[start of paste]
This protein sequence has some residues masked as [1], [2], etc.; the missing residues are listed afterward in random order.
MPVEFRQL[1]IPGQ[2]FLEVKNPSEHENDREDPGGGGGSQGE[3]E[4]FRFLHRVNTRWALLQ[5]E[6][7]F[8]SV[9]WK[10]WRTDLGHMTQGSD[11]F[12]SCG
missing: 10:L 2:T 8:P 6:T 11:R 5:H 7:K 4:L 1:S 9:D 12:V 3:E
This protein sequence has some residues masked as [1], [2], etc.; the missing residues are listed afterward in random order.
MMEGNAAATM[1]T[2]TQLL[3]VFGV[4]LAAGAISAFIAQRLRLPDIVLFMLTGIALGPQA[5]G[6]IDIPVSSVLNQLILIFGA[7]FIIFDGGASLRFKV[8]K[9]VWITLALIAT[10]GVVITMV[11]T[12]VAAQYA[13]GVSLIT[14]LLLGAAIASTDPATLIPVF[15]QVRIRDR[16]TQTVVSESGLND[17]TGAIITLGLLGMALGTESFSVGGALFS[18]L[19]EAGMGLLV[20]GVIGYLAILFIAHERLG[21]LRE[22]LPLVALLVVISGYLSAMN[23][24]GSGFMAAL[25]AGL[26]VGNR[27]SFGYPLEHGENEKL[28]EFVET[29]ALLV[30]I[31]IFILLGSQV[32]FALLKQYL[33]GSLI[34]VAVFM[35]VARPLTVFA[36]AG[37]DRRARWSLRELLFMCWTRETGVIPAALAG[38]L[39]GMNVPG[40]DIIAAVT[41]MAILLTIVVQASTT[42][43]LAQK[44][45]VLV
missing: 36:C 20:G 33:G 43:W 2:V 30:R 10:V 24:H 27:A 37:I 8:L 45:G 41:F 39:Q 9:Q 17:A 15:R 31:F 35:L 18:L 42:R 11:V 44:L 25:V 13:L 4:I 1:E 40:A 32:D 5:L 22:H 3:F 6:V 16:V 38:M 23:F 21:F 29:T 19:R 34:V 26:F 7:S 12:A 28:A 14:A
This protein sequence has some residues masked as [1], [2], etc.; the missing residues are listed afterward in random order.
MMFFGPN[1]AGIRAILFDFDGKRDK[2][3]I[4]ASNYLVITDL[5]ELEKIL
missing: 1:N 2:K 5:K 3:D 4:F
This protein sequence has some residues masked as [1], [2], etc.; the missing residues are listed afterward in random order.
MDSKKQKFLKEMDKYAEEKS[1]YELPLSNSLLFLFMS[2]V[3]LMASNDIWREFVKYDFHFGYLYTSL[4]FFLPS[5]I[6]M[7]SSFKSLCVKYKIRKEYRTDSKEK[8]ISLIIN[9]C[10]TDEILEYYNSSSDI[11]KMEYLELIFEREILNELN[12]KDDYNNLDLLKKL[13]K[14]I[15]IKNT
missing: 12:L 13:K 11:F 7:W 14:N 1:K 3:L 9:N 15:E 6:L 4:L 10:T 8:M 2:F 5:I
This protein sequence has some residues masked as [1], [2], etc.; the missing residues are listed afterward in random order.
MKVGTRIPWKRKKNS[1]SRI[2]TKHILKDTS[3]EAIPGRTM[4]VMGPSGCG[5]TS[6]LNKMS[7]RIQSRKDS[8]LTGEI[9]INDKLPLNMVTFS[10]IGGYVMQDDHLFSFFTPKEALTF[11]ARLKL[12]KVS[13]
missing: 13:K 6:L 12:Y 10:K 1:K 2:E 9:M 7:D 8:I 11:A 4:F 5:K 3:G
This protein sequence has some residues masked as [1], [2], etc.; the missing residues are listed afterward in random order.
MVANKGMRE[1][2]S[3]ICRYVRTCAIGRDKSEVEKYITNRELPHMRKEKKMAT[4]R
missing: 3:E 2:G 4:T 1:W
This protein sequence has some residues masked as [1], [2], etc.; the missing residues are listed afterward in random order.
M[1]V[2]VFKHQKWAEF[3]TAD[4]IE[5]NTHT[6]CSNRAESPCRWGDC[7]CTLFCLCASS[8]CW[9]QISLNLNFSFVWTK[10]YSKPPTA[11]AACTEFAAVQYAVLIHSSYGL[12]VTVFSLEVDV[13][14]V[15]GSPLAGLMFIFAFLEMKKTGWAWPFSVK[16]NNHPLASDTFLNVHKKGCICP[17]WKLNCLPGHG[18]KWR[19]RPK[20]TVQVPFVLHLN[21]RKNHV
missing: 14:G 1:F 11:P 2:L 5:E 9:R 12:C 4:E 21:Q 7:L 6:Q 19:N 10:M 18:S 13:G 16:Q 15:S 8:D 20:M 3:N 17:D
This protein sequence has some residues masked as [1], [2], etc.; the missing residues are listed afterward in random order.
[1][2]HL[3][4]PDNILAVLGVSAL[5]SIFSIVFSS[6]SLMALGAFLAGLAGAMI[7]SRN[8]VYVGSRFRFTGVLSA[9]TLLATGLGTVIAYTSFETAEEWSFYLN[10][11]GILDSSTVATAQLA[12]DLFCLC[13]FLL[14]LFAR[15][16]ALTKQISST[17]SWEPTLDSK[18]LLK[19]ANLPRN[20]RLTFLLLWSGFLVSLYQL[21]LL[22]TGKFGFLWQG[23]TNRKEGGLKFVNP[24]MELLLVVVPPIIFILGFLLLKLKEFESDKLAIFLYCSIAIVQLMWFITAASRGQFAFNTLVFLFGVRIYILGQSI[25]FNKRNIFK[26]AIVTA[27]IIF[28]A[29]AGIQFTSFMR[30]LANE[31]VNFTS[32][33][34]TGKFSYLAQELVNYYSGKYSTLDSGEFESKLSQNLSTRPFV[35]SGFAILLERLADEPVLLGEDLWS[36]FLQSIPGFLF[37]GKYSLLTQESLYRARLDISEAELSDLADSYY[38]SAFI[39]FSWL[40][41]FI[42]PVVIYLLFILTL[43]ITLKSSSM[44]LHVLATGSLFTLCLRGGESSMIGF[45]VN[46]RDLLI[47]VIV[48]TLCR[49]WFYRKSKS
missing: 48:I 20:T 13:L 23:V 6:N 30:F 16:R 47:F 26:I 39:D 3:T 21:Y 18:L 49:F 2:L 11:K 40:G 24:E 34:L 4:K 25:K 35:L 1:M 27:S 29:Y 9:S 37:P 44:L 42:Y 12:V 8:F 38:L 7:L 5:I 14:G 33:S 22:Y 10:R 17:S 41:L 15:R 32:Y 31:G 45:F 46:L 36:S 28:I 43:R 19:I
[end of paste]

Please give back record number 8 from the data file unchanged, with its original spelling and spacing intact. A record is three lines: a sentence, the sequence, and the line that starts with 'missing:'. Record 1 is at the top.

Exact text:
This protein sequence has some residues masked as [1], [2], etc.; the missing residues are listed afterward in random order.
[1][2]HL[3][4]PDNILAVLGVSAL[5]SIFSIVFSS[6]SLMALGAFLAGLAGAMI[7]SRN[8]VYVGSRFRFTGVLSA[9]TLLATGLGTVIAYTSFETAEEWSFYLN[10][11]GILDSSTVATAQLA[12]DLFCLC[13]FLL[14]LFAR[15][16]ALTKQISST[17]SWEPTLDSK[18]LLK[19]ANLPRN[20]RLTFLLLWSGFLVSLYQL[21]LL[22]TGKFGFLWQG[23]TNRKEGGLKFVNP[24]MELLLVVVPPIIFILGFLLLKLKEFESDKLAIFLYCSIAIVQLMWFITAASRGQFAFNTLVFLFGVRIYILGQSI[25]FNKRNIFK[26]AIVTA[27]IIF[28]A[29]AGIQFTSFMR[30]LANE[31]VNFTS[32][33][34]TGKFSYLAQELVNYYSGKYSTLDSGEFESKLSQNLSTRPFV[35]SGFAILLERLADEPVLLGEDLWS[36]FLQSIPGFLF[37]GKYSLLTQESLYRARLDISEAELSDLADSYY[38]SAFI[39]FSWL[40][41]FI[42]PVVIYLLFILTL[43]ITLKSSSM[44]LHVLATGSLFTLCLRGGESSMIGF[45]VN[46]RDLLI[47]VIV[48]TLCR[49]WFYRKSKS
missing: 48:I 20:T 13:L 23:V 6:N 30:F 16:R 47:F 26:I 39:D 3:T 21:Y 18:L 49:F 2:L 11:K 40:G 24:E 34:L 4:K 25:K 35:L 1:M 27:S 29:Y 9:S 37:P 44:L 42:Y 12:V 8:F 38:L 7:L 5:I 14:G 33:S 22:Y 10:R 17:S 41:L 15:R 32:Y 31:G 45:F 46:L 36:S 28:I 43:R 19:I